<integer>7</integer>
    </gt>
    <eq>
      <identifier>a</identifier>
      <integer>3</integer>
    </eq>
  </or>
  <eq>
    <mul>
      <identifier>c</identifier>
      <identifier>d</identifier>
    </mul>
    <decimal>2.2</decimal>
  </eq>
</and>

Our parser fits naturally to the world of parsers: it uses xsl:analyze-string instruction to tokenize input and parses tokens according to an expression grammar. During implementation I've found some new to me things. I think they worth mentioning:

  • As tokenizer is defined as a big regular expression, we have rather verbose regex attribute over xsl:analyze-string. It was hard to edit such a big line until I've found there is flag="x" option that solves formatting problems:

    The flags attribute may be used to control the interpretation of the regular expression... If it contains the letter x, then whitespace within the regular expression is ignored.

    This means that I can use spaces to format regular expression and /s to specify space as part of expression.
  • Saxon 9.1.0.1 has inefficiency in implementation of xsl:analyze-string instruction, whenever regex contains literal value however with '{' character (e.g. "\p{{L}}"), as it considers the value to be an AVT and delays pattern compilation until runtime, which it does every time instruction is executed.

Use following link to see the xslt: expression-parser.xslt.
To see how to generate java from an xml follow this link: Xslt for the jxom (Java xml object model), jxom.zip.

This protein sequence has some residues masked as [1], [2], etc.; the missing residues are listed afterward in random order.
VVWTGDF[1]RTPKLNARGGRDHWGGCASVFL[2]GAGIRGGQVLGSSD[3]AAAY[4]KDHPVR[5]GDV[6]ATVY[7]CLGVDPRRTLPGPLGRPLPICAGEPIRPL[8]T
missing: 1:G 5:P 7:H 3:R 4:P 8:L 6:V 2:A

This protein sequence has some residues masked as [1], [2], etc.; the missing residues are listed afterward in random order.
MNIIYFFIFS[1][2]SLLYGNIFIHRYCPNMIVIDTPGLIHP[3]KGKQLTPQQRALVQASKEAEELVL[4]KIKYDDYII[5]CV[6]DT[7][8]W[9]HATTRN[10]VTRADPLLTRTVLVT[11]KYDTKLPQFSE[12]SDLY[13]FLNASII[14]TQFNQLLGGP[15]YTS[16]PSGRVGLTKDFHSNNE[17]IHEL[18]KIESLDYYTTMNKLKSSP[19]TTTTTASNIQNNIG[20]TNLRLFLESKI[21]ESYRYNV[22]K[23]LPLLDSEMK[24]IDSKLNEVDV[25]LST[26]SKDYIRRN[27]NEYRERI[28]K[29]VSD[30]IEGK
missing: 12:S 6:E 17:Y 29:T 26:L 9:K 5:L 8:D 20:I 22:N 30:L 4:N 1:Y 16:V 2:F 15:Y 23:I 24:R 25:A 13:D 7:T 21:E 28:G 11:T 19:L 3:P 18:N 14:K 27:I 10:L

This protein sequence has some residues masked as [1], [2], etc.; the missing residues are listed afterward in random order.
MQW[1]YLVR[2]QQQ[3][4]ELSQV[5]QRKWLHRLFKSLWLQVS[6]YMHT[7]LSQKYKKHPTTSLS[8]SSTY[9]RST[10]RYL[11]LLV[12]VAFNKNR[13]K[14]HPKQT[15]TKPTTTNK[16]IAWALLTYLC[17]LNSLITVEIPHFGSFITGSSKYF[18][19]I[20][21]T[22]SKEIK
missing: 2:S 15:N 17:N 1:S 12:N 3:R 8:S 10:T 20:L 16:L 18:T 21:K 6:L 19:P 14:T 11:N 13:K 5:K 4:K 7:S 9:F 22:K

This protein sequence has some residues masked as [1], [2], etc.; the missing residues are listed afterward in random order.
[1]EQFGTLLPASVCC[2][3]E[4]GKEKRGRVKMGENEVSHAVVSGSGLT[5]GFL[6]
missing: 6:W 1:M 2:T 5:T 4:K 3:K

Tuesday, 12 August 2008 14:45:54 UTC  #    Comments [2] -
xslt
# Thursday, 31 July 2008

Yesterday, incidentally, I've arrived to a problem of a dynamic error during evaluation of a template's match. This reminded me SFINAE in C++. There the principle is applied at compile time to find a matching template.

I think people underestimate the meaning of this behaviour. The effect of dynamic errors occurring during pattern evaluation is described in the specification:

Any dynamic error or type error that occurs during the evaluation of a pattern against a particular node is treated as a recoverable error even if the error would not be recoverable under other circumstances. The optional recovery action is to treat the pattern as not matching that node.

This has far reaching consequences, like an error recovery. To illustrate what I'm talking about please look at this simple stylesheet that recovers from "Division by zero.":

<xsl:stylesheet version="2.0"
  xmlns:xsl="http://www.w3.org/1999/XSL/Transform"
  xmlns:xs="http://www.w3.org/2001/XMLSchema">

<xsl:template match="/">
  <xsl:variable name="operator" as="element()+">
    <div divident="10" divisor="0"/>
    <div divident="10" divisor="2"/>
  </xsl:variable>

  <xsl:apply-templates select="$operator"/>
</xsl:template>

<xsl:param name="NaN" as="xs:double" select="1.0 div 0"/>

<xsl:template
  match="div[(xs:integer(@divident) div xs:integer(@divisor)) ne $NaN]">
  <xsl:message select="xs:integer(@divident) div xs:integer(@divisor)"/>
</xsl:template>

<xsl:template match="div">
  <xsl:message select="'Division by zero.'"/>
</xsl:template>

</xsl:stylesheet>

Here, if there is a division by zero a template is not matched and other template is selected, thus second template serves as an error handler for the first one. Definitely, one may define much more complex construction to be handled this way.